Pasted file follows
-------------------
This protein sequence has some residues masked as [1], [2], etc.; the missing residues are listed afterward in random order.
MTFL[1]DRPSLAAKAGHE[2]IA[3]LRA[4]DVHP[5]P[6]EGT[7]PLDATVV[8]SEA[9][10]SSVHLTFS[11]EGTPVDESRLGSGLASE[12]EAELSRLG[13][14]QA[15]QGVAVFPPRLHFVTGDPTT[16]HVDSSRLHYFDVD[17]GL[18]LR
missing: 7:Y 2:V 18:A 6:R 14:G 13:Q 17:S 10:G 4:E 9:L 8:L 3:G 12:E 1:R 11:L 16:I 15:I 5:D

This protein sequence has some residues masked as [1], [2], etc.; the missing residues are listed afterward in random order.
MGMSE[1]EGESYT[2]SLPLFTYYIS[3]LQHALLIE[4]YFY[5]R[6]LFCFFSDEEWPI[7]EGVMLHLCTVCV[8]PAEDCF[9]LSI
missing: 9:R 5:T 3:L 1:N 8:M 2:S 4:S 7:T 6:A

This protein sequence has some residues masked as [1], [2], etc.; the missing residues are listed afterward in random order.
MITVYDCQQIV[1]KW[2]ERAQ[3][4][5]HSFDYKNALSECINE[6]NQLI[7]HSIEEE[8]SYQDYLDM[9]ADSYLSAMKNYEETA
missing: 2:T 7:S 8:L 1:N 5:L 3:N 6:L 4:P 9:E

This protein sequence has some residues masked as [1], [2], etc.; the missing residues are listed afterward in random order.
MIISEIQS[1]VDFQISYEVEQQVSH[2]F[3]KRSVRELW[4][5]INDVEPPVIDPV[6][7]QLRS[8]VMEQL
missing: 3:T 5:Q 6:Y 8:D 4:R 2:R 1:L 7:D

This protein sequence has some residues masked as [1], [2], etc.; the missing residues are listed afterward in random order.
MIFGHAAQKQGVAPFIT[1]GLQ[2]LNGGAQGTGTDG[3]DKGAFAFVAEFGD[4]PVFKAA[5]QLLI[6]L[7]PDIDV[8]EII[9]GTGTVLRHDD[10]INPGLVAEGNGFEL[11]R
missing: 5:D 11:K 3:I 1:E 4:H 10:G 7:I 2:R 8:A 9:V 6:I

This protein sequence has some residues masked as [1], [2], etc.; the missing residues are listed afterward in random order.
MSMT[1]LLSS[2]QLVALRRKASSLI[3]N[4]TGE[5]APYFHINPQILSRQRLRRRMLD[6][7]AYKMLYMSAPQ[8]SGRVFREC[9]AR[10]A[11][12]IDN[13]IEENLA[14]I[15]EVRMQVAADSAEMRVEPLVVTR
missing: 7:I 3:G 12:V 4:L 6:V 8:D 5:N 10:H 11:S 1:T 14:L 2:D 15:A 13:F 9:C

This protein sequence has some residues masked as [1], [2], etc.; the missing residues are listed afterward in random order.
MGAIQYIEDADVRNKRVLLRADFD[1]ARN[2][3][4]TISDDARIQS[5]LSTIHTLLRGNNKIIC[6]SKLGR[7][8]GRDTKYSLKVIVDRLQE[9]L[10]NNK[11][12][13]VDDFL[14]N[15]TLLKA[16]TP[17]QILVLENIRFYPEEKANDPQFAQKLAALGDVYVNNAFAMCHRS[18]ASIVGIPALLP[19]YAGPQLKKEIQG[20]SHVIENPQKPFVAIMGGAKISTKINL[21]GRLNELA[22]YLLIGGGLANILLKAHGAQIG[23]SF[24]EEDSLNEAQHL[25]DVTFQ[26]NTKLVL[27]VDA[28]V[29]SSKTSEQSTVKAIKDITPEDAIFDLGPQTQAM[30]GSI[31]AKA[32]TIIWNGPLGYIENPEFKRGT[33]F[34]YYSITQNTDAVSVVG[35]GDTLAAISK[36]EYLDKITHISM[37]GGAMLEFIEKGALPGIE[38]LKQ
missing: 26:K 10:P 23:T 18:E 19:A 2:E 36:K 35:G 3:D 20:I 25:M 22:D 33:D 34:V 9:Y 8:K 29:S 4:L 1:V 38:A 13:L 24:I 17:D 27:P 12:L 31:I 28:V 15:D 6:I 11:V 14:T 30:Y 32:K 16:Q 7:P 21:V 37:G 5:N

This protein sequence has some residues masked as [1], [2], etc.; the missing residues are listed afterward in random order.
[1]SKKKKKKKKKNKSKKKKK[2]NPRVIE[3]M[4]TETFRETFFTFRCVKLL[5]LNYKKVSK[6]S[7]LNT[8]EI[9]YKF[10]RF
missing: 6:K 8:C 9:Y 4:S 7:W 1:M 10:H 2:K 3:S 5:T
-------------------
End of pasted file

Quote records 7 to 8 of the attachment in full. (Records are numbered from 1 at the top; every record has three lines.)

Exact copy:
This protein sequence has some residues masked as [1], [2], etc.; the missing residues are listed afterward in random order.
MGAIQYIEDADVRNKRVLLRADFD[1]ARN[2][3][4]TISDDARIQS[5]LSTIHTLLRGNNKIIC[6]SKLGR[7][8]GRDTKYSLKVIVDRLQE[9]L[10]NNK[11][12][13]VDDFL[14]N[15]TLLKA[16]TP[17]QILVLENIRFYPEEKANDPQFAQKLAALGDVYVNNAFAMCHRS[18]ASIVGIPALLP[19]YAGPQLKKEIQG[20]SHVIENPQKPFVAIMGGAKISTKINL[21]GRLNELA[22]YLLIGGGLANILLKAHGAQIG[23]SF[24]EEDSLNEAQHL[25]DVTFQ[26]NTKLVL[27]VDA[28]V[29]SSKTSEQSTVKAIKDITPEDAIFDLGPQTQAM[30]GSI[31]AKA[32]TIIWNGPLGYIENPEFKRGT[33]F[34]YYSITQNTDAVSVVG[35]GDTLAAISK[36]EYLDKITHISM[37]GGAMLEFIEKGALPGIE[38]LKQ
missing: 26:K 10:P 23:T 18:E 19:A 2:E 36:K 35:G 3:D 20:I 25:M 22:D 33:D 34:V 9:Y 8:K 29:S 4:L 1:V 38:A 13:L 24:I 17:D 27:P 12:L 31:I 28:V 15:D 6:I 11:V 14:T 30:Y 32:K 16:Q 7:P 21:V 37:G 5:N

This protein sequence has some residues masked as [1], [2], etc.; the missing residues are listed afterward in random order.
[1]SKKKKKKKKKNKSKKKKK[2]NPRVIE[3]M[4]TETFRETFFTFRCVKLL[5]LNYKKVSK[6]S[7]LNT[8]EI[9]YKF[10]RF
missing: 6:K 8:C 9:Y 4:S 7:W 1:M 10:H 2:K 3:S 5:T